We have literally had a gut full of the dissembling, and mistruths, that emanate from council and its mouthpieces in regards to the residential zones. Here are some prime examples –

  1. The minutes of 13th August 2013 include the following sentence “Glen Eira has achieved improvements in town planning including:…..provision for increased permeable areas to reduce storm water runoff’. In the first place, the zones DID NOT provide any ‘improvement’ whatsoever. In fact, there is absolutely NO DIFFERENCE on permeability between the old system and the new. In contrast to this bogus claim, here are some facts about what other councils achieved for their municipalities, and not only in the equivalent areas of ‘minimal change’ but also in GRZ and RGZ zones.
  2. Greater Dandenong, which was second cab off the rank in introducing the zones, has for its GRZ1 zoning a “Minimum of 30%” in its schedule. In its NRZ1 zone it has a minimum of 40%. And Glen Eira pats itself on the back for MAINTAINING ITS PALTRY 25% AND 20% FOR GRZ AND RGZ ZONES! Whitehorse also has for its GRZ1 zone a permeability of 30% and its GRZ2 zone a permeability requirement of 40%. Even in its GRZ4 zoning there is still the requirement for 30%
  3. Next we are supposed to be grateful for the wonderful ‘site coverage’ achieved by council. It’s astounding when we consider that Glen Eira has simply opted for what was there before (ie 50% site coverage in minimal change and 60% in housing diversity) whilst other councils have again achieved much, much more. Banyule for example has a maximum site coverage of 40% in its GRZ2 ZONE; Bayside in 4 of its GRZ zones has a 50% site coverage; Whitehorse in its GRZ2 also has 40% site coverage.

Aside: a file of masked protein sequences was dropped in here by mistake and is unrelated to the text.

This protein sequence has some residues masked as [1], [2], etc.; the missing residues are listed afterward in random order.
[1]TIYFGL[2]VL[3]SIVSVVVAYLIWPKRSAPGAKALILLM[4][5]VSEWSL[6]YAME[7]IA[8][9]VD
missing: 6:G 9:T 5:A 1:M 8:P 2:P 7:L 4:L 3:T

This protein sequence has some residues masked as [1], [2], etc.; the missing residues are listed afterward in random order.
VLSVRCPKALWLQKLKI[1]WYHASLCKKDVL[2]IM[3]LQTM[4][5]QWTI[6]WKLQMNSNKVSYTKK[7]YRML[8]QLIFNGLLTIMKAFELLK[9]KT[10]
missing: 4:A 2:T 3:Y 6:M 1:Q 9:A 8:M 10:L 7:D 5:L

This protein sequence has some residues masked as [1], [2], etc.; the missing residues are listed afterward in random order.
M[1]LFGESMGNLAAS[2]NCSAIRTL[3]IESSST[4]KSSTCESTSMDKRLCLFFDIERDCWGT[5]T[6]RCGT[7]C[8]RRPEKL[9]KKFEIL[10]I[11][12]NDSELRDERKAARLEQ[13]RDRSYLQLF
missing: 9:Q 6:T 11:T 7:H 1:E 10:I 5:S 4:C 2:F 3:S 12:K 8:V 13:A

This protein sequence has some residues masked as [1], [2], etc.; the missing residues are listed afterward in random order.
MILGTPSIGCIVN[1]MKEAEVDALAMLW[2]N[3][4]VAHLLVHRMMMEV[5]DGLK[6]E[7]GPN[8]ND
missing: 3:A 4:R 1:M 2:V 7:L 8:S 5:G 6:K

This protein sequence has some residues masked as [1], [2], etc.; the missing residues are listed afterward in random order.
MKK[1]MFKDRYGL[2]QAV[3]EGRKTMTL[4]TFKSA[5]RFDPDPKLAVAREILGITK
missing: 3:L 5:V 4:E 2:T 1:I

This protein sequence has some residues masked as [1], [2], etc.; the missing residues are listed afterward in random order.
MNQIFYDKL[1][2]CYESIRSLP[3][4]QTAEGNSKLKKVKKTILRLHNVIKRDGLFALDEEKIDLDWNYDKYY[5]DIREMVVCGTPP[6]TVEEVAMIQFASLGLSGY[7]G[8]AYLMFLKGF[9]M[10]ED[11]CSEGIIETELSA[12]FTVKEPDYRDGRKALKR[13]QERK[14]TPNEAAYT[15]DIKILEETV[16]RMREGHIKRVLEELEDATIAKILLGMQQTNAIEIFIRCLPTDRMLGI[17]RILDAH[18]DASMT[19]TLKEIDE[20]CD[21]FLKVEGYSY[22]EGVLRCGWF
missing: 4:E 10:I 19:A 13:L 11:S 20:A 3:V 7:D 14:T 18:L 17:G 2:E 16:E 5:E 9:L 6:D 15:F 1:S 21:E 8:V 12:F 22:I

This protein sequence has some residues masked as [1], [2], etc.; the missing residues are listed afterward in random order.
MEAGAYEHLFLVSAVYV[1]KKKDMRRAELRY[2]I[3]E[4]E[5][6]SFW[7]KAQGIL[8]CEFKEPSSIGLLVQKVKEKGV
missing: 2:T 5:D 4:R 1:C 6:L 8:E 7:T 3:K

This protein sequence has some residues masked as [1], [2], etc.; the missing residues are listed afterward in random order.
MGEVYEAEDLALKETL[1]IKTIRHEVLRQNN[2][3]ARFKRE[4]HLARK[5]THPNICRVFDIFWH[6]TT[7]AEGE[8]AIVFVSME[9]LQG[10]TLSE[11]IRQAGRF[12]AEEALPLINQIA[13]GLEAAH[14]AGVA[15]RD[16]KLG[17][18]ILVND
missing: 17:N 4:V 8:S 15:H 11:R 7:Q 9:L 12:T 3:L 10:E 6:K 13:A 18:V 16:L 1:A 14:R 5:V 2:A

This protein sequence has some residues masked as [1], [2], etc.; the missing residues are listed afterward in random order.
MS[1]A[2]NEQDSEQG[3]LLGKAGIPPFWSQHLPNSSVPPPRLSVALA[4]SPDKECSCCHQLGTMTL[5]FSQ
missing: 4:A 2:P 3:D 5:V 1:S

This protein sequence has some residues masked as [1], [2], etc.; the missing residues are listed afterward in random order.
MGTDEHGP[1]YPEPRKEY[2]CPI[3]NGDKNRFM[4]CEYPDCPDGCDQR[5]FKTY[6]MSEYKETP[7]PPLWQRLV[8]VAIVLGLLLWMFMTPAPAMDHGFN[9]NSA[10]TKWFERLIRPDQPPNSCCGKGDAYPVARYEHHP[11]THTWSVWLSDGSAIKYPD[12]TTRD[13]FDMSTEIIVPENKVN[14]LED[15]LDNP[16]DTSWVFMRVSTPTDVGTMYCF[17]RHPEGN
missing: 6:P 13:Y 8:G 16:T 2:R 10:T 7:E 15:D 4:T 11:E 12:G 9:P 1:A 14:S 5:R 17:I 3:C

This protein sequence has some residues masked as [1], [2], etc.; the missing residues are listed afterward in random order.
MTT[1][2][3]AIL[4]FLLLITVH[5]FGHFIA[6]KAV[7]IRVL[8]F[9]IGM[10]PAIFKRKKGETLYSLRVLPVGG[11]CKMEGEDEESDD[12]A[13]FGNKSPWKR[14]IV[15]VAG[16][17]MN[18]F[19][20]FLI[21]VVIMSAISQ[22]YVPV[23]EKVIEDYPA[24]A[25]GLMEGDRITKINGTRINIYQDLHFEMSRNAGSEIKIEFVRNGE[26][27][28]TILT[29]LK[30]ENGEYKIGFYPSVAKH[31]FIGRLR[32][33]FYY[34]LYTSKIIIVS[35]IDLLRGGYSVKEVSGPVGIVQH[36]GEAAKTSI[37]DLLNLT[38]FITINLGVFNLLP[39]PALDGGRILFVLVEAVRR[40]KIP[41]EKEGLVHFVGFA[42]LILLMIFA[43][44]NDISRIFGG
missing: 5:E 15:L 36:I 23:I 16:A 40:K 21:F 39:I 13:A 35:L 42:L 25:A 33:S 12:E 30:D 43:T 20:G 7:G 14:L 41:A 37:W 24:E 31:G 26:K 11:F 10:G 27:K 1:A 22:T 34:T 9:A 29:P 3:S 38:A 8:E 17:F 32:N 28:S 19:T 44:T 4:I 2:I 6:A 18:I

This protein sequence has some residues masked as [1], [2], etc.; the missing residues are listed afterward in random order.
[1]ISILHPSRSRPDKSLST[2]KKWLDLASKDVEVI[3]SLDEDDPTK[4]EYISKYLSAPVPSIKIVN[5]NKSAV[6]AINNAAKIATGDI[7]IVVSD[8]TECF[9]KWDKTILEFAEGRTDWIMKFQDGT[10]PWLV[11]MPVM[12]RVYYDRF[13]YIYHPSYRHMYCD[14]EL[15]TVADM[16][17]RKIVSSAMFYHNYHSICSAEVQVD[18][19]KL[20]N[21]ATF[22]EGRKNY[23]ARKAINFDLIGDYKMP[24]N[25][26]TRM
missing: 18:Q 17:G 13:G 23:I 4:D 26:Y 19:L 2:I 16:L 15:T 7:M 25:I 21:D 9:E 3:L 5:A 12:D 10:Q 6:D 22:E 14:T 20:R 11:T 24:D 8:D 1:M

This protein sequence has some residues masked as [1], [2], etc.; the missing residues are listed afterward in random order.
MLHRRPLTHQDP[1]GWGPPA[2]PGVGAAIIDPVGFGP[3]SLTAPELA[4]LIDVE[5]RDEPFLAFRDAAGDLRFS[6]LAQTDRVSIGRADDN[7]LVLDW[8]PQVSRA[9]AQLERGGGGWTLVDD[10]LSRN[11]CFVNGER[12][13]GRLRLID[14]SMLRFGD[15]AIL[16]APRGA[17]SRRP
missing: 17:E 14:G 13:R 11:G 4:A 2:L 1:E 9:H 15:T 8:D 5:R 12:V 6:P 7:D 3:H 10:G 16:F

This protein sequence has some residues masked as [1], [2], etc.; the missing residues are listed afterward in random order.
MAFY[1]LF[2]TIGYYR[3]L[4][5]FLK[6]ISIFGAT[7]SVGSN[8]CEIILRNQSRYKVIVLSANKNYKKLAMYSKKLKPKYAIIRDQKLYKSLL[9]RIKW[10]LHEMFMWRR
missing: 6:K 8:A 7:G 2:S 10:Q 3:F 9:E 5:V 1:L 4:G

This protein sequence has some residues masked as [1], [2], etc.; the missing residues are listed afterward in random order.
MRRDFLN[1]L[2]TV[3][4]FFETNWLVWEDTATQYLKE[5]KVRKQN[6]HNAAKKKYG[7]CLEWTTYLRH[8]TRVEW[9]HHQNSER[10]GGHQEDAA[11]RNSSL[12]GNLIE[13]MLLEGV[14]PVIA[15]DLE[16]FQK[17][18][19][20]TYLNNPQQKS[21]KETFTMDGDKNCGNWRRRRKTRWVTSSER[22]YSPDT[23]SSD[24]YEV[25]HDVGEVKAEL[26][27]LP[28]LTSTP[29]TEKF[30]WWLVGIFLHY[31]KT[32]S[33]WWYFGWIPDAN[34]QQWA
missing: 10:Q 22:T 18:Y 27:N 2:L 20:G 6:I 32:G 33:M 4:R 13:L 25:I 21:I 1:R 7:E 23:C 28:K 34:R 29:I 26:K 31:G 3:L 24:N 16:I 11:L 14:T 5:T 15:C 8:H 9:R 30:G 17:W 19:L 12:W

4. Council proclaims so proudly what it’s achieved in its allocations for private open space. How wonderful that only in minimal change has Glen Eira maintained its 60 square metres of private open space requirements. Residents in GRZ and RGZ have to be satisfied with the pathetic ResCode numbers. But once again, other councils put Glen Eira to shame on this aspect. Greater Dandenong, Maroondah and Manningham all have 80 square metres in their GRZ1 schedules; Monash in its RGZ2 zone has a 75 square metre requirement.
  5. Landscaping is another area totally neglected by our council. There is not a word about direct requirements for landscaping in any of the schedules. It’s quite amazing how the following councils first of all saw the importance of the environment and secondly managed to get some real substance into their zoning schedules. Banyule in its Low Residential Growth Zone states – “Landscape plans will provide 1 tree for every 400 square metres of site area, including 1 large tree in the front setback.”; Even Greater Dandenong in both its RGZ1 and GRZ1 zones includes – “70% of ground level front setback planted with substantial landscaping and canopy trees”; Whitehorse for its RGZ1 has – “Provision of at least one canopy tree with a minimum mature height of 8 metres. Development should provide for the retention and/or planting of trees, where these are part of the character of the neighbourhood’ and for its GRZ2 schedule there is this important inclusion – “Provision of at least two canopy trees with a minimum mature height of 12 metres. At least one of those trees should be in the secluded private open space of the dwelling. The species of canopy trees should be native, preferably indigenous. Development should provide for the retention and/or planting of trees, where these are part of the character of the neighbourhood.”
  • Glen Eira has achieved a ‘stunning’ 4 metre rear setback – but only for minimal change areas. So, if a two storey building goes up next door and it is 8 metres in height, the setback remains 4 metres. How wonderful! Others again show what can be done – Bayside for example in several of its GRZ schedules includes the following which once added up, the four metre setback that Glen Eira believes is ‘adequate’ is literally blown out of the water – ie “A new building not on or within 200mm of a boundary should be setback 2 metres from the side boundary and 3 metres from the rear boundary, plus 0.6 metres for every metre of height over 3.6 metres up to 6.9 metres, plus 2 metres for every metre of height over 6.9 metres.” Whitehorse for its GRZ2 states this – “Minimum 2 metre setback, plus 0.3 metres for every metre of height over 3.6 metres up to 6.9 metres, plus 1 metre for every metre of height over 6.9 metres”. Monash and other councils even have a front setback of 7.5 metres in its RGZ2 and NRZ1 schedules. Glen Eira has ResCode!